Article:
Why do politicians always want to get between people and their money? I was listening to an Uber X driver last night. She was at wit’s end. She had no job prospects and she was losing everything. She didn’t want to go on government assistance. Uber gave her a way out. This isn’t the first time I have heard a story like that.
Yet, politicians in cities and states all over the country want to tax innovation and protect cronies.
How is this related to a transaction tax? Because politicians in the US Congress and now in the state of Illinois want to get between people and their money again. They are doing it so they can redistribute money to their cronies. The taxes aren’t going for “public good” despite what anyone says about them.
I have blogged about the transaction tax on trading several times. Here is a search. If you support a transaction tax or a candidate that supports one, you are supporting a tax on innovation. You are supporting a tax on capital.
If you are cool with stopping America from getting ahead, support a transaction tax. If you think it’s awesome that jobs and money are sent overseas, support the transaction tax. If you think it super to tell highly talented STEM graduates that America isn’t the place for you to set up shop, support a transaction tax.
For anyone that thinks a transaction tax is the solution to some of the market structure problems we have in stock/option/future markets, you are totally incorrect. Period. Drops mic.
In Illinois and the city of Chicago, we have duel budget crisis that are out of control. There is only one solution, bankruptcy. Neither the state, nor the city can tax their way out of the mess they created for themselves. They can cut the size of government and privatize it. They can change rules around unions. They can change pensions. So far, elected officials in control are unwilling to do it.
Ludicrous. People aren’t even dealing remotely with reality.
Most of the time, we see proposals of pennies on transactions. Those are ludicrous too. With the amount of transactions and risk that traders take, having even a penny tax on every transaction is a game changer when it comes to the macro. Years ago I figured out that I would have payed around $100,000 per year in transaction taxes on a .05 cent tax. I was a medium size trader. That extra cost would have caused me to refocus my energy on another business.
There is another reason that I think it’s time leading Democratic donors and supporters should tell people in their party not to support a transaction tax, especially in Illinois.
Chicago has great momentum in its startup community. On a parallel, people are flocking from all the best schools in the world to come to Chicago and work for high frequency trading firms. Chicago is ground zero when it comes to HFT. People from disciplines like Engineering, Computer Science, Programming, Coding, Math, Statistics, Probability, and Physics flock to Chicago to build systems.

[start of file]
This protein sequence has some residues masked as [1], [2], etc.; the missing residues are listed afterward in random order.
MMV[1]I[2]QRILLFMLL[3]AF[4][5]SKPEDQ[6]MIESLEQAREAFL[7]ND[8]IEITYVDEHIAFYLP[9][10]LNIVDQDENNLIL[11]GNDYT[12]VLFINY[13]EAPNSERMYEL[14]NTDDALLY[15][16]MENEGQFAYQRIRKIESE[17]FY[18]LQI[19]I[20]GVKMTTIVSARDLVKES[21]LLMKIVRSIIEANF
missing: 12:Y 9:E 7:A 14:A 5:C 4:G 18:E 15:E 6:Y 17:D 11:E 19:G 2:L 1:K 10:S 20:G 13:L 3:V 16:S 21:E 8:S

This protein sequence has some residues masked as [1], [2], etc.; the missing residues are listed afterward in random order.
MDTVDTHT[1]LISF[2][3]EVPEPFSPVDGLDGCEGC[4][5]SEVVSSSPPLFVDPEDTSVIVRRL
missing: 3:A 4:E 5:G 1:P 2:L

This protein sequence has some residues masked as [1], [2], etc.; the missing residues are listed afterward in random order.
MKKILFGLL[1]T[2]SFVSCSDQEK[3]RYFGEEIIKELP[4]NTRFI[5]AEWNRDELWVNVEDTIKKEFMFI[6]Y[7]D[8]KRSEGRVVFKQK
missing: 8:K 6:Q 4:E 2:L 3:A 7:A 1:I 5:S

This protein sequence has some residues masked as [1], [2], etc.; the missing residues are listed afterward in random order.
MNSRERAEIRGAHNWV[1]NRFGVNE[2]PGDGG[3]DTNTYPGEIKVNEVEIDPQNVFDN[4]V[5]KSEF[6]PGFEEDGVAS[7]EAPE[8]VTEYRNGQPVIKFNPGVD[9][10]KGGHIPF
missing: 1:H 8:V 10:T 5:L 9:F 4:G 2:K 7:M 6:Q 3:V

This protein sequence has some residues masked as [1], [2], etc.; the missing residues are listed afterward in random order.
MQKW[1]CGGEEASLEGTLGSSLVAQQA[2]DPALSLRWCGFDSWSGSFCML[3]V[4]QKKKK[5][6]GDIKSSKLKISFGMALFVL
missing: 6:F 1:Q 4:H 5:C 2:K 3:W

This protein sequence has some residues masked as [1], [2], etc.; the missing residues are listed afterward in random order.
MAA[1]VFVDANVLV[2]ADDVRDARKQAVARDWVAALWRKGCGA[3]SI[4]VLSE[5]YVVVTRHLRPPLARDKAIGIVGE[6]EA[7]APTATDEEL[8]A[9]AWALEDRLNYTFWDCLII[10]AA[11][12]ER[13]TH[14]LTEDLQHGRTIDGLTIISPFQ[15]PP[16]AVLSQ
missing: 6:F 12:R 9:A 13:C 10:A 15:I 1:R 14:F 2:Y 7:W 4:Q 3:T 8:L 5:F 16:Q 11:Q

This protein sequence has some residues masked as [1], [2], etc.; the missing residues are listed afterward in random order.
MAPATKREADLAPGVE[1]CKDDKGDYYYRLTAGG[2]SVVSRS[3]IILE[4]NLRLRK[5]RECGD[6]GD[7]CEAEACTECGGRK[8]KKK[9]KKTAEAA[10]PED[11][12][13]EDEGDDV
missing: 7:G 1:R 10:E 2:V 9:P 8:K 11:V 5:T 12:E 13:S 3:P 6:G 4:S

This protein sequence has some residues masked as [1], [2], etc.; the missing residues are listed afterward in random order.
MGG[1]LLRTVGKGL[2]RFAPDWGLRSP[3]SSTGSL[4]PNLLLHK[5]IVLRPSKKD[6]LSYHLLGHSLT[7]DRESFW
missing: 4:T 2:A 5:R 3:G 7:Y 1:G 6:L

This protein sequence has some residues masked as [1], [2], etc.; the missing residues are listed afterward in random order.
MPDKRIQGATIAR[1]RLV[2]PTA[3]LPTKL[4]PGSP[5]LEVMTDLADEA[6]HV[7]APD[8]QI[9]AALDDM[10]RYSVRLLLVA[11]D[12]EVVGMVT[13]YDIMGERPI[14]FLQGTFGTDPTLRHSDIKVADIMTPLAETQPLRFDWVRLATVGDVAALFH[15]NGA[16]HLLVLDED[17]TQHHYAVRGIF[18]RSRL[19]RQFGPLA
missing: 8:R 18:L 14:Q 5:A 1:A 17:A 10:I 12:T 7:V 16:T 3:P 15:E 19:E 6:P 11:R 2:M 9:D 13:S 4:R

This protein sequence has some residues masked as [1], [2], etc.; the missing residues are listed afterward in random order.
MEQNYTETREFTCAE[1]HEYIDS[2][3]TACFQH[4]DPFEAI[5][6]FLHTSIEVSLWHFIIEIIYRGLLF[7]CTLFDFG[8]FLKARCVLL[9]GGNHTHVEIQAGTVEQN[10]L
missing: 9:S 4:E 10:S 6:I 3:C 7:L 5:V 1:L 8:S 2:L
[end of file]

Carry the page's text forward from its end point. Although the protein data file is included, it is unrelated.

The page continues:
As the landscape of the HFT industry changes, they are leaving to startup companies.
Pass a transaction tax in the state and you can kiss every single one of them goodbye. Every HFT firm, every firm that engages in stock/option/future transactions will leave. Every firm that has built a business around supporting those firms will leave too. Accountants and Attorneys will flee. The core exchanges, CBOE and CME will leave. The industry isn’t physical anymore, it’s virtual.
The nascent startup industry in Chicago will be decimated. Much of the early money in the startup community comes from successful traders. Much of the talent is initially attracted here because of the trading industry.
The Options and Commodity Industry are to Chicago as the Automotive Industry is to Detroit.
Chicago politicians like to make a big deal that Chicago is diversified, so Detroit can’t happen here. I am calling bullshit on them. The trading industry is the straw that stirs the drink in Chicago and without it nothing else would have come here. Nothing else will survive here without it either.
Go take a trip to Detroit. Drive around. I was just there. There is a vibrant four to six block area in the city’s core. Outside of it, scorched earth. It’s slowly, ever so slowly, coming back. But, does Chicago have to become Detroit for everyone to learn yet another lesson? At least in Detroit’s case, the blame can fall on both bad public policy plus terrible missteps by automotive executives. In Chicago’s case, the problem isn’t the businesses. It’s specifically Democratic politicians.